Voltage Controlled Filter – or VCF is a module that attenuate high, low and band (both
high and low) frequencies of an input frequency (you can also select band reject to isolate a
specific band to affect). CV can affect the cutoff of specific frequencies and also vary the
resonance. Change in resonance basically means that some frequencies will be louder or quieter
and the timbre will change. There is much to read about resonance and filters in general. Some
knowledge of physics helps. Phaser like effects can be achieved through a VCF with LFO
modulating the cutoff.
Low Frequency Oscillator – or LFO – a Module used to modulate almost anything in your rig!
These low frequencies (sub-audible) are slow enough to modulate other frequencies on the
VCO, or can be sped up to just reach audible frequencies. Waveform selection is included on
most LFO’s. When a frequency modulates another frequency, Frequency Modulation or FM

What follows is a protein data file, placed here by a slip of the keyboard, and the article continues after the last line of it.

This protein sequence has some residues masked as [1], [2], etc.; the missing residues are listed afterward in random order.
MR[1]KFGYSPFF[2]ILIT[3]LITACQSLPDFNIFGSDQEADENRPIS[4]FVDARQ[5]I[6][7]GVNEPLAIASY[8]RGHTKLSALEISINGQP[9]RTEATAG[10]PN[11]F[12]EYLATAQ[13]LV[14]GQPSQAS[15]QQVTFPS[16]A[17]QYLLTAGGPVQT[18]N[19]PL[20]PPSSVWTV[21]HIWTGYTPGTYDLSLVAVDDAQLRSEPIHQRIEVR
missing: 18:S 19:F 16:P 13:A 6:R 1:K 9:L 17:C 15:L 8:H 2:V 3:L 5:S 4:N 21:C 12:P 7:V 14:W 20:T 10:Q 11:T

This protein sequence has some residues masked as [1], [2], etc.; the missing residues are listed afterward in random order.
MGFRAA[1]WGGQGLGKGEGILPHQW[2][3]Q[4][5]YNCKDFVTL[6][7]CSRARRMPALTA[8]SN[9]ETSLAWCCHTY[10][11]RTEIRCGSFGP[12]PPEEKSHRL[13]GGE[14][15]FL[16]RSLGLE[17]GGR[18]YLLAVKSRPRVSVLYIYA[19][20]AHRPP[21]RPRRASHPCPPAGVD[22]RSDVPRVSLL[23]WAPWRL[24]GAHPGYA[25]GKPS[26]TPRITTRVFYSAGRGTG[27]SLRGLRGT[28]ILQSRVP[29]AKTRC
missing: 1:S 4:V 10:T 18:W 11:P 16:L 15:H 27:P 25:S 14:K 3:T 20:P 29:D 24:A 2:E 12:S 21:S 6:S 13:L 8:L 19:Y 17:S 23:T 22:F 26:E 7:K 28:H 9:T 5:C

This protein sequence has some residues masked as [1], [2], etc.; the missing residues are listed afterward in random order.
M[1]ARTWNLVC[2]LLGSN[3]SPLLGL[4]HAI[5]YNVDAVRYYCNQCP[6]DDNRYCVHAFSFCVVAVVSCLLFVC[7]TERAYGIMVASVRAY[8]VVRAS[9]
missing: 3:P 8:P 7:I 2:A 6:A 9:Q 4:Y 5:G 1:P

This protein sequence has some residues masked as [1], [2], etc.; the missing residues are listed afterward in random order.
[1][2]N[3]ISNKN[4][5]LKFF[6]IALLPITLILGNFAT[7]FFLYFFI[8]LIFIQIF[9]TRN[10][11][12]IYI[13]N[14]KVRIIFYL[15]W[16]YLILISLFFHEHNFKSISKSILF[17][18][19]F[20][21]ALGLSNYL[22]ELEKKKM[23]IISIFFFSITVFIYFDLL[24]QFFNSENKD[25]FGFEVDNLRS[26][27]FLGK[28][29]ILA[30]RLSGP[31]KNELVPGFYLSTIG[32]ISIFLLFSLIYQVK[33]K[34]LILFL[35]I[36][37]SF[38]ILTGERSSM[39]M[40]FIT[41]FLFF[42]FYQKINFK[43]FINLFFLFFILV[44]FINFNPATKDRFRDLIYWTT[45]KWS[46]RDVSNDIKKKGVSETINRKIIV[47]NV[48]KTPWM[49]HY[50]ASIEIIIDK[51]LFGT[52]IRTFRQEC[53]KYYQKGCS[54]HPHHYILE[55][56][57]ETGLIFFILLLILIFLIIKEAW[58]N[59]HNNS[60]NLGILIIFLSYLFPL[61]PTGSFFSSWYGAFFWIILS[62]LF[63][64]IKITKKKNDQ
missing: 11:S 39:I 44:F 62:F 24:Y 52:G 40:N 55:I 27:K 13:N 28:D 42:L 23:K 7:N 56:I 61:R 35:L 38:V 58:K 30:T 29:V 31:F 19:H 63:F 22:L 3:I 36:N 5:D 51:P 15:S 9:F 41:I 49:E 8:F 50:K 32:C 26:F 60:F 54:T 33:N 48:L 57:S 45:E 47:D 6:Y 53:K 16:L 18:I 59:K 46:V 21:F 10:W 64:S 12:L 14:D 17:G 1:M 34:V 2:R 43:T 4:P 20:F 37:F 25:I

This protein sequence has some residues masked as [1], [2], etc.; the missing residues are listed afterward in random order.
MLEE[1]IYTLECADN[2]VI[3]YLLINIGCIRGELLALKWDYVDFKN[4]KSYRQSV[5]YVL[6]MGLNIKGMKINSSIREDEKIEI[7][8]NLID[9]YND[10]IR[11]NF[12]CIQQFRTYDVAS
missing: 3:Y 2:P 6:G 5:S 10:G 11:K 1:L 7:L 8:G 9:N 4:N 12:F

Envelope Generator – or EG producing ADSR: Attack, Decay, Sustain, and Release.
This module takes the gate signal and modifies it from a simple on/off gate into a dynamic
gate. The EG produces a time event where the attack is how fast the frequency or signal is
allowed to rise in amplitude. The Decay is how much time it takes for the amplitude to fall
to its sustain level (how long the signal will stay at given amplitude) and the Release is how
much time the signal will take to drop back to zero. An example is pictured below.
Mixer – Well, if only one oscillator was being used in a rig, then you would not need a mixer.
As one is building their highly addictive setup, many VCO’s can be used at a time, as well as
other instruments being patched in to be modified. This requires a mixer to bring all that fun
noise together. Really a mixer in the modular synthesizer world is the same as any other. It
allows you to attenuate many sounds to the desired mix – ready for output to your desired
playback unit (headphones, amp, monitors, etc).
The Beginning – We are just getting started here, there is much to be said about Ring
Modulators, Sample and Hold Modules, Noise Generators, Multiples etc. I hope this is
enough to wet your appetite a bit. Below is one of thousands and thousands of patches.